It was only a matter of days after delivery that my disappointment at how labour and birth had evolved, was overtaken by an absolute elation; I had created a family. Without me, Amy and Jon wouldn’t have their daughter in their arms and more than that, their parents now had a granddaughter and siblings a niece. The joy was far reaching. I felt a mixture of immense happiness and pride but that coupled with a strange humility; I was just a normal person – I had no superpower really. But isn’t that a wonderful idea to reflect on – such a normal person, could make such a significant impact on the lives of others.
It was after the second successful transfer that I became aware of the independent surrogacy circles. In that, I found a niche little community that could help allay many of my questions and queries. The downside to the independent community is there is such a variety of approaches, there is no ‘right’ advice; it is all anecdotal and whilst there is plenty of value in that, you must have the patience to really do your own research to back up the advice received.
I initially had no intention on embarking on another journey. However, having joined the community and discovering there were so many intended parents looking for a surrogate, my thoughts returned to the fact that this was something I could do, to help others, with seemingly minimal impact on me and my family. It was a no brainer.
During my recovery from caesarean, I chatted with and met a number of intended parents, all informally as I couldn’t commit to a match until I knew my health had returned. It was during this time I met S and G. ‘On paper’ we weren’t a good fit. They were looking for a traditional surrogate (one who chooses to use her own eggs) and that was something I couldn’t commit to. Despite that, we got on so well. Our lives and likes were aligned; we could talk for hours, we appreciated and enjoyed similar things, they didn’t live too far away. We become friends and essentially respected, trusted and cared for each other. Our friendship intrinsically developed into a match when they decided to create embryos themself. Our match was official from the end of 2019.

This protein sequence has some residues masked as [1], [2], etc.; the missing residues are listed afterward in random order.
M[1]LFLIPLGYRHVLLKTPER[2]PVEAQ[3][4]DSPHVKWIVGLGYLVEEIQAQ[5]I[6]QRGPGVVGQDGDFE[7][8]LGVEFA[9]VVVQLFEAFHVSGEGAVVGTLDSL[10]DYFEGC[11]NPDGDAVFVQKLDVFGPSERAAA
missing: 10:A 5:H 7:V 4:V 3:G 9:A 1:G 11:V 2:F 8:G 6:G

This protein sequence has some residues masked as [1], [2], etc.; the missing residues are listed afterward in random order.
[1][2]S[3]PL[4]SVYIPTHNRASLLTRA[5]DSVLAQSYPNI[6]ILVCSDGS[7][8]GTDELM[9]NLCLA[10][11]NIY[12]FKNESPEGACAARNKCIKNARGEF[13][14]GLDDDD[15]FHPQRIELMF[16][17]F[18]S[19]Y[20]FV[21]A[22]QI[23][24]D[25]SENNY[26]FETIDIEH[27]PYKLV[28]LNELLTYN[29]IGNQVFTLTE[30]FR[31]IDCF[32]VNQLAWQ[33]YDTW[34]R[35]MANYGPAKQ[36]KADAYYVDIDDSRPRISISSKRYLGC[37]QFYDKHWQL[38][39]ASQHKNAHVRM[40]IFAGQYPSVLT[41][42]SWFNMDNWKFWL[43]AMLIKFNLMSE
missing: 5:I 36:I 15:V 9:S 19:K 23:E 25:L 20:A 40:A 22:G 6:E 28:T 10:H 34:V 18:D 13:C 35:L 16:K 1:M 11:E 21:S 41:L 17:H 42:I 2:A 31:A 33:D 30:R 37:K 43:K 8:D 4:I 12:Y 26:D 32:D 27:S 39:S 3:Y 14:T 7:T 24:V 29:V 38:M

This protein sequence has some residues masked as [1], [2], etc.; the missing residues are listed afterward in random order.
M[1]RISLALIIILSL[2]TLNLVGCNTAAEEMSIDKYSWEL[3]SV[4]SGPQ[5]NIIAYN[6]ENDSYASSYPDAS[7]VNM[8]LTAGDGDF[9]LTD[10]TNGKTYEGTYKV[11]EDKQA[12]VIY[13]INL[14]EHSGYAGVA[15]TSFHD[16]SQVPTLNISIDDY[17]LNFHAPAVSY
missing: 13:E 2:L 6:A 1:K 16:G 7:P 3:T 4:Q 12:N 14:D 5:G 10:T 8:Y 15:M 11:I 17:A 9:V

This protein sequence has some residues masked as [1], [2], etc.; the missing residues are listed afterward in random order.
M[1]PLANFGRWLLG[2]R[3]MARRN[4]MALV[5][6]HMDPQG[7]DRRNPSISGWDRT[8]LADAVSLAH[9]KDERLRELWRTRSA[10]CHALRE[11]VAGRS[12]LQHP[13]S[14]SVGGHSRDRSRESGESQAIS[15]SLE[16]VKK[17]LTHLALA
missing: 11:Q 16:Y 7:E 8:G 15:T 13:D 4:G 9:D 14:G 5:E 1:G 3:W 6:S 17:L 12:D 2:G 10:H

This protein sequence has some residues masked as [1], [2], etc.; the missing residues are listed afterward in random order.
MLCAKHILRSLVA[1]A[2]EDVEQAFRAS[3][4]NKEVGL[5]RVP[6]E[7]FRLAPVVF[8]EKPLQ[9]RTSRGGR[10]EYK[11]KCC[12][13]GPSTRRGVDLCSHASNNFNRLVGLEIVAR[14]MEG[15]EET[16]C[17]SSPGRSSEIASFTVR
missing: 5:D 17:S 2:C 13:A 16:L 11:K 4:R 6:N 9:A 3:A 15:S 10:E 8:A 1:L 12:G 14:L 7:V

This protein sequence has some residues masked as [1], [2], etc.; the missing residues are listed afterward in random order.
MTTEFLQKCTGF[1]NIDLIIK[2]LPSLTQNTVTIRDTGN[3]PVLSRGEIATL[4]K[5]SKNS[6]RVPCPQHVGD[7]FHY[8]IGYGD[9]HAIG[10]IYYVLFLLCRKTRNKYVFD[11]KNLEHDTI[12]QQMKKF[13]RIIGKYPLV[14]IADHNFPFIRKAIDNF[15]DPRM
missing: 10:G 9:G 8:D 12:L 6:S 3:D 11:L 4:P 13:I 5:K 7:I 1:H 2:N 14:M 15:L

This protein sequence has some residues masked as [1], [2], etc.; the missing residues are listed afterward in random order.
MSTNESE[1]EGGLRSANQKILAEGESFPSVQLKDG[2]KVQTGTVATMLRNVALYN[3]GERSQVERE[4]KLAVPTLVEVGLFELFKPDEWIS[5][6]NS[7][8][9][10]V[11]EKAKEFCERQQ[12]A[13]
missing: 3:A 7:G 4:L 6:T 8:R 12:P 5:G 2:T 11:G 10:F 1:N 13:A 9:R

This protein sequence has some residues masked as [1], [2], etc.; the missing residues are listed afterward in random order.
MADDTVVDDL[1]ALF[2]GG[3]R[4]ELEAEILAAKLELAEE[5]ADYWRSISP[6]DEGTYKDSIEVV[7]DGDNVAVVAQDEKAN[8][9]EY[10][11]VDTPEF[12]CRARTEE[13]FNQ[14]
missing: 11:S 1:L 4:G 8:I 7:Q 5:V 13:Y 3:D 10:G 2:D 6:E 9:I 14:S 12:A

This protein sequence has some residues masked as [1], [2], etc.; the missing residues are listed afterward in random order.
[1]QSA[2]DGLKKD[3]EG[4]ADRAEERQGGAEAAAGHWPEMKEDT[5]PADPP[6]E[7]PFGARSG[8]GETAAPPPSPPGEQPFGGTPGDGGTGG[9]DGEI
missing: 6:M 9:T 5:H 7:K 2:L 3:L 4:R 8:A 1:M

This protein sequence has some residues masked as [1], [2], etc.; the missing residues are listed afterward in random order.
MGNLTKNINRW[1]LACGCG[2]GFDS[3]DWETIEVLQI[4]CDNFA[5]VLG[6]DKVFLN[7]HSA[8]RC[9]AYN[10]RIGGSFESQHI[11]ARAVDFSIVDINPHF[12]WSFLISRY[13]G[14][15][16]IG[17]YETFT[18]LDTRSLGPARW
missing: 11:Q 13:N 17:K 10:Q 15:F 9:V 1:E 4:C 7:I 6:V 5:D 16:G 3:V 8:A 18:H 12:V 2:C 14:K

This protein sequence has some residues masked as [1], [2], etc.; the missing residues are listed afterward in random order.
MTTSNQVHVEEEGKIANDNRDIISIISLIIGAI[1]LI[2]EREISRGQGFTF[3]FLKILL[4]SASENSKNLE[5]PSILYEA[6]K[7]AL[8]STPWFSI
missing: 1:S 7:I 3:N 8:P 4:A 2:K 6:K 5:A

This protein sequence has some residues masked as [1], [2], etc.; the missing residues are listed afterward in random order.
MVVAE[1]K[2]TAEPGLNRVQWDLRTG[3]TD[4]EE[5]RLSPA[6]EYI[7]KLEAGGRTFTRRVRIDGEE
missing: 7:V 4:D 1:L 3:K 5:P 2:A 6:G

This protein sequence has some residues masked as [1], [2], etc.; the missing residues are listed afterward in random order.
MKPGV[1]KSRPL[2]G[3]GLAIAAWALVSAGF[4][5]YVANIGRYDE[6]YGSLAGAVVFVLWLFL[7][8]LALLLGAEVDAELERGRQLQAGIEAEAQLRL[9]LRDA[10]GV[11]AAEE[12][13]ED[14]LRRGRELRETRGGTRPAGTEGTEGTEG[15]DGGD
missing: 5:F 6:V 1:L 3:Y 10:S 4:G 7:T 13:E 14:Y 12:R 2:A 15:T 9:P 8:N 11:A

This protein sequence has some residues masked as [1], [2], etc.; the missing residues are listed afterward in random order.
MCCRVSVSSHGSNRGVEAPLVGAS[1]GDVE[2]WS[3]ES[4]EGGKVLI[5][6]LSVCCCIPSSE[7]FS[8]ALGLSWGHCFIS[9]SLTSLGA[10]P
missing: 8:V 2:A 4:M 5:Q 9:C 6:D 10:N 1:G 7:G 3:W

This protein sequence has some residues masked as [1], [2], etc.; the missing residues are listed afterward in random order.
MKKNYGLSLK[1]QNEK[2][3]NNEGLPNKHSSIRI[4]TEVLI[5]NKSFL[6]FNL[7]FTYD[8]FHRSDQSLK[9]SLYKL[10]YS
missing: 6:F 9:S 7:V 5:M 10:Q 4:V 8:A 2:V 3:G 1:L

I don’t want to dwell too much on the next part of my story as firstly, it’s still very raw but it’s also a whole other story in itself and not necessarily mine to tell. Just over two years down the line however, S and G still don’t have a baby in their arms. We have had 3 embryo transfers; 2 of them were ‘successful’ but we have experienced 2 second trimester losses in that time. As things stand currently, our case is being referred to experts for further review before we decide how things might progress, or not, from here on.
In my first journey, my daughters have been fully involved from the very first time I met S and G. They have emotionally experienced the losses with me but being older, at now 10 and 12, their awareness of the physical stresses and strains is heightened too. It’s a possibility that for some as yet unknown reason, the issue may lie with me. Is it selfish of me to want to potentially try again or do I remain selfless for even considering it?
I’ve come to learn that surrogacy is not an entirely altruistic act; when you give something to others that also brings you pleasure, the reward is far greater. A heart full of love, a shared experience, a purpose, and you get to be part of a pretty elite ‘club’ of angels! Why wouldn’t you do it?
Being a surrogate is my superpower….